The photos above are circa 1951, and show some of the larger Sears stores opened in the first few years of Sears’ postwar boom, a period that to my observation appears to have extended through the late sixties, give or take a few years. The first photo is of the North Hollywood store (here’s a color close-up), the second is of the San Francisco store on Geary Blvd., which a commenter on the previous post kindly informs had a restaurant on the top level and is now a Best Buy/Mervyn’s combination. The remaining stores, in order, are from Dayton, OH, Raleigh, NC, Wilmington, DE, Waco, TX, and Springfield, MA. Note the "Allstate" auto center in the last photo.

Tuesday, February 5, 2008

The All-Weather Sears

Two views of classic Sears stores from the early nineteen-sixties - the Anchorage, Alaska store, which opened in 1966, and a Phoenix, Arizona store which opened four years earlier. Sears took a backseat to no one in terms of architectural design, variety and quality of construction during the postwar go-go years (or in many pre-war examples, for that matter). Fortunately, a decent number of these stores still stand, through the original signage long ago disappeared on nearly all of them. I’d love to know the fate of these two stores.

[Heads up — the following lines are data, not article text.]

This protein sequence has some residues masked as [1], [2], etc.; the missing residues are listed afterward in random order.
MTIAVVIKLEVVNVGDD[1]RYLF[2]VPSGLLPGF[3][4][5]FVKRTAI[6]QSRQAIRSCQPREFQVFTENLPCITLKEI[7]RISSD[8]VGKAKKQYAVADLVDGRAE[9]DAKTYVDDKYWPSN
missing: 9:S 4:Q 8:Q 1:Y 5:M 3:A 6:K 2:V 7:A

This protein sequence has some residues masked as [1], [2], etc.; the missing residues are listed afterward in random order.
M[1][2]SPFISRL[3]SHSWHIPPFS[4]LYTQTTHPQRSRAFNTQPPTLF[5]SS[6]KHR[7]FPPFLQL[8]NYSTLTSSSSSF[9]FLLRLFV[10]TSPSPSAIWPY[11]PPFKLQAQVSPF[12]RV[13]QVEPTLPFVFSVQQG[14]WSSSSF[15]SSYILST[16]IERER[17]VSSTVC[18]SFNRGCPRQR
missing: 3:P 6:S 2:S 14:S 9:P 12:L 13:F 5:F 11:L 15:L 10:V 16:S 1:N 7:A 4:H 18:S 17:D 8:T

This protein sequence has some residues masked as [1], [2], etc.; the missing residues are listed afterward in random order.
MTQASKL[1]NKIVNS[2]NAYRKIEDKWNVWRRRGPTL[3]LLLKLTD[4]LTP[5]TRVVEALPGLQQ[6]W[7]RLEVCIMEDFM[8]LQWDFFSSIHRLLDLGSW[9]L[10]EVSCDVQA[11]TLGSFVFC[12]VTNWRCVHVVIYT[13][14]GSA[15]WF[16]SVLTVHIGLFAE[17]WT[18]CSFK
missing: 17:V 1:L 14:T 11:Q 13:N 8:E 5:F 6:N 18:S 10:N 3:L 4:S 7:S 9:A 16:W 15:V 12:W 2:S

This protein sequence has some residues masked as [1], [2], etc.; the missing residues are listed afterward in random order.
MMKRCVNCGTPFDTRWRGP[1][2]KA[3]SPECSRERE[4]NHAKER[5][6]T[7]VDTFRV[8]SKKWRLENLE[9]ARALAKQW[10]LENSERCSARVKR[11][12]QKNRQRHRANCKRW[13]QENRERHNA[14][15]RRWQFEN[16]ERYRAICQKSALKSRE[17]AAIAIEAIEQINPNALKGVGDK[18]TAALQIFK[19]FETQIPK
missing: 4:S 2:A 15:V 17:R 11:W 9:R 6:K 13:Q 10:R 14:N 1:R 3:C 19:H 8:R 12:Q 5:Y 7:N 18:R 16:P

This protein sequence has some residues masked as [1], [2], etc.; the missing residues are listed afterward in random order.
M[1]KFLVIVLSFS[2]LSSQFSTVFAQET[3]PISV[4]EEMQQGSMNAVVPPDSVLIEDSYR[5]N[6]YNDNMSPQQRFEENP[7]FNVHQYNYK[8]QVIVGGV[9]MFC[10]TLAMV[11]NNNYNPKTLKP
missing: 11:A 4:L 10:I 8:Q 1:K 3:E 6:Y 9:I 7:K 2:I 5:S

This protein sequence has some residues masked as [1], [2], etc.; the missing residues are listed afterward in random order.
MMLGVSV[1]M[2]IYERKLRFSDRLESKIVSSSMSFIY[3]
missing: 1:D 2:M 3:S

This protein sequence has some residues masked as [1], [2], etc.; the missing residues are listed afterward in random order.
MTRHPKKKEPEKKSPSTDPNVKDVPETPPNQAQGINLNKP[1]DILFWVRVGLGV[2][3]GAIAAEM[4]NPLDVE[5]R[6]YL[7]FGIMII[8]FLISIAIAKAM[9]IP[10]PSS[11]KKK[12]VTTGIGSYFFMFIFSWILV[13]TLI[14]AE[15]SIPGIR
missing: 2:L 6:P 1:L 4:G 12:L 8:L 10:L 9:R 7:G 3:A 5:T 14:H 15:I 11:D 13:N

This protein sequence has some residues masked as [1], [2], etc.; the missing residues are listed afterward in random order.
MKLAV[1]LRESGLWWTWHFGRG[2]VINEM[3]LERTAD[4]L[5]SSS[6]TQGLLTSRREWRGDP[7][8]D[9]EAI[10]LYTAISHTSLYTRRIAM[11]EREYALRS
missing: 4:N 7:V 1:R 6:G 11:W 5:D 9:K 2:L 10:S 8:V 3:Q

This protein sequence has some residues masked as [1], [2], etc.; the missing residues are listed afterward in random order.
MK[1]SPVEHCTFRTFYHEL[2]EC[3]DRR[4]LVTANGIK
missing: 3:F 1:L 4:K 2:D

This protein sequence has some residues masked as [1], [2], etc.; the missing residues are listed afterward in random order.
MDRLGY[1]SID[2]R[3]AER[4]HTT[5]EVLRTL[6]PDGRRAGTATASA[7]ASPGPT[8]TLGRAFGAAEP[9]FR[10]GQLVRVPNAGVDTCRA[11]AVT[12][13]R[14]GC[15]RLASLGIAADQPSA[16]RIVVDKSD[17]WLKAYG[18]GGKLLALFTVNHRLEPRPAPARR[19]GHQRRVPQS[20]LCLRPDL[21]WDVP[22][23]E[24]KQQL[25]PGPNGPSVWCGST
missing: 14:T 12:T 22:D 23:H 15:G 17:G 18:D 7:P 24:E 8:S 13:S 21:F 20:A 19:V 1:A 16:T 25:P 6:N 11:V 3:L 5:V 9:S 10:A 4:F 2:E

Would you trudge through the snow to visit the first one or brave the desert to visit the second? If they still looked like this, I might consider it!

Sunday, February 3, 2008

The After Hours - Bradlees/Stop & Shop

One last look at Bradlees and Stop & Shop for now - here’s a night view from 1967 featuring Stop & Shop’s distinctive new logo, one the company would use into the 1980’s. The further refinement of the combo concept is nicely in evidence here. The difference in lighting styles between the discount store and the supermarket sections, described in detail in the article quoted in the previous post, can be clearly seen.